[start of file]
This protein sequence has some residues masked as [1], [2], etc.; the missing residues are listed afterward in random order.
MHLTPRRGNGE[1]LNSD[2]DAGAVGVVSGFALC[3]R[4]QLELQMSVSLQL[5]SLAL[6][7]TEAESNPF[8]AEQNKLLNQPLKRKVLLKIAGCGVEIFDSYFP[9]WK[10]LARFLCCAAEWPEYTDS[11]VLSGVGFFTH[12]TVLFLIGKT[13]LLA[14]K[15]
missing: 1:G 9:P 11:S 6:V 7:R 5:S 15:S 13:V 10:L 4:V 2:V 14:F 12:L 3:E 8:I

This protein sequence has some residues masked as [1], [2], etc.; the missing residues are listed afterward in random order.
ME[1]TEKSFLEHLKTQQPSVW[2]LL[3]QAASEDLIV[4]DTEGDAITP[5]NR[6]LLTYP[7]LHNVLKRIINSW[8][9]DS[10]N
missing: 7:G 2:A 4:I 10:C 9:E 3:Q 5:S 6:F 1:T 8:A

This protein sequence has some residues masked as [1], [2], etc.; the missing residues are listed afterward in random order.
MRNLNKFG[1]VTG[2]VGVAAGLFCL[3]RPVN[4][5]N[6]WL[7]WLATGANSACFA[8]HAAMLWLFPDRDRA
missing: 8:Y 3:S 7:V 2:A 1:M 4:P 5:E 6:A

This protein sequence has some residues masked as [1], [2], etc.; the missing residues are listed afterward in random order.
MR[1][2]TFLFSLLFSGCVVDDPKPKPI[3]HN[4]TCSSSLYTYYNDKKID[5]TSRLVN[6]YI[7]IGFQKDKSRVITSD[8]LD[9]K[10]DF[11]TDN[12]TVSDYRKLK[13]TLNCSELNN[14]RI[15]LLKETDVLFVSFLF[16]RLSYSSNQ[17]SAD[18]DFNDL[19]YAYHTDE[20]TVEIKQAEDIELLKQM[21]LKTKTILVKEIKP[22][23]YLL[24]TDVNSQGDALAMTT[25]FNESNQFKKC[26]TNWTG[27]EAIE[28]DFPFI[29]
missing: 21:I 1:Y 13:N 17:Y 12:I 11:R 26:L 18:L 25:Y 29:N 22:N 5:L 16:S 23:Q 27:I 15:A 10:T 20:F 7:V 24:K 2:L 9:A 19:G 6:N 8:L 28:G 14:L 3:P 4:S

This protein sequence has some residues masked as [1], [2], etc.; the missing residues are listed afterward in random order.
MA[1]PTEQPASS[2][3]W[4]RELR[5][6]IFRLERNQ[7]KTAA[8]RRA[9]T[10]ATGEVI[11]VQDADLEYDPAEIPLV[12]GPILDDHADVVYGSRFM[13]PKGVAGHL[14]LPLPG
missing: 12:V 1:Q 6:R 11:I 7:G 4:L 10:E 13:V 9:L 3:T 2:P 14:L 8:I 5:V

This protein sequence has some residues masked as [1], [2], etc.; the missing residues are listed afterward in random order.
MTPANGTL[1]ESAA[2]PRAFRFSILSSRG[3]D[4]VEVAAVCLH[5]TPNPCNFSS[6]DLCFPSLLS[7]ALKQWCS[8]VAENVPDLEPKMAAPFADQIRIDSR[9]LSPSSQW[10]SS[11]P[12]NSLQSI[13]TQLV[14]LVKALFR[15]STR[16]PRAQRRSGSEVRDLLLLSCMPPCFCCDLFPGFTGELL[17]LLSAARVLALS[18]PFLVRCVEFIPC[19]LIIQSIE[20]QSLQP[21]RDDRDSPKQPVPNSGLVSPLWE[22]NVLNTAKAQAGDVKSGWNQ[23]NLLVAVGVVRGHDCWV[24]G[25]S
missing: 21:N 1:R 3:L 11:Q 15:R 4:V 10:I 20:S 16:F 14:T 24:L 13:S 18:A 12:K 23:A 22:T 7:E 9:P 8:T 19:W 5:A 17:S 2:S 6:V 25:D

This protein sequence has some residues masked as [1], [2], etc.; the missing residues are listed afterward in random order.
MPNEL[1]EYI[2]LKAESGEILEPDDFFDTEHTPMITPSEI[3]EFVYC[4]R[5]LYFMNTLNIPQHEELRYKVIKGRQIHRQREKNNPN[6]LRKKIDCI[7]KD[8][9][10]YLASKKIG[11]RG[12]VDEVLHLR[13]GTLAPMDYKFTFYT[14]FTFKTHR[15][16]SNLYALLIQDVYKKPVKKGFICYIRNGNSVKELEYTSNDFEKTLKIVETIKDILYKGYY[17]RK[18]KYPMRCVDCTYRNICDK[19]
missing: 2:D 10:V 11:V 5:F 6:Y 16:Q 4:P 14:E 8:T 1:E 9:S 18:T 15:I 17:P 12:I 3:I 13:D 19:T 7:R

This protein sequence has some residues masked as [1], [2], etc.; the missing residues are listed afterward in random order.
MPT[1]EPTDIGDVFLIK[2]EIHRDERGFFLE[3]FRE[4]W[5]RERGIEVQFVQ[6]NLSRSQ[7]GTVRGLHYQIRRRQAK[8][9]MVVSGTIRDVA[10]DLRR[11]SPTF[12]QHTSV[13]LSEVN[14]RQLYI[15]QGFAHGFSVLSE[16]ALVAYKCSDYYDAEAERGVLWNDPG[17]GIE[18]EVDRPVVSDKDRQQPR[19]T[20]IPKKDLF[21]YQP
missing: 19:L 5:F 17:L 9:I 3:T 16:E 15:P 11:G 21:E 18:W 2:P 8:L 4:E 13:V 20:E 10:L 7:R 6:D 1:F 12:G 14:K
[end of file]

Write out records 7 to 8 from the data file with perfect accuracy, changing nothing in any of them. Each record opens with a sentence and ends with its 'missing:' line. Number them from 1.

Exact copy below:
This protein sequence has some residues masked as [1], [2], etc.; the missing residues are listed afterward in random order.
MPNEL[1]EYI[2]LKAESGEILEPDDFFDTEHTPMITPSEI[3]EFVYC[4]R[5]LYFMNTLNIPQHEELRYKVIKGRQIHRQREKNNPN[6]LRKKIDCI[7]KD[8][9][10]YLASKKIG[11]RG[12]VDEVLHLR[13]GTLAPMDYKFTFYT[14]FTFKTHR[15][16]SNLYALLIQDVYKKPVKKGFICYIRNGNSVKELEYTSNDFEKTLKIVETIKDILYKGYY[17]RK[18]KYPMRCVDCTYRNICDK[19]
missing: 2:D 10:V 11:V 5:F 6:Y 16:Q 4:P 14:E 8:T 1:E 9:S 18:T 15:I 17:P 12:I 3:I 13:D 19:T 7:R

This protein sequence has some residues masked as [1], [2], etc.; the missing residues are listed afterward in random order.
MPT[1]EPTDIGDVFLIK[2]EIHRDERGFFLE[3]FRE[4]W[5]RERGIEVQFVQ[6]NLSRSQ[7]GTVRGLHYQIRRRQAK[8][9]MVVSGTIRDVA[10]DLRR[11]SPTF[12]QHTSV[13]LSEVN[14]RQLYI[15]QGFAHGFSVLSE[16]ALVAYKCSDYYDAEAERGVLWNDPG[17]GIE[18]EVDRPVVSDKDRQQPR[19]T[20]IPKKDLF[21]YQP
missing: 19:L 5:F 17:L 9:I 3:T 16:E 15:P 11:G 21:E 18:W 2:P 8:L 4:E 13:V 20:E 10:L 7:R 6:D 1:F 12:G 14:K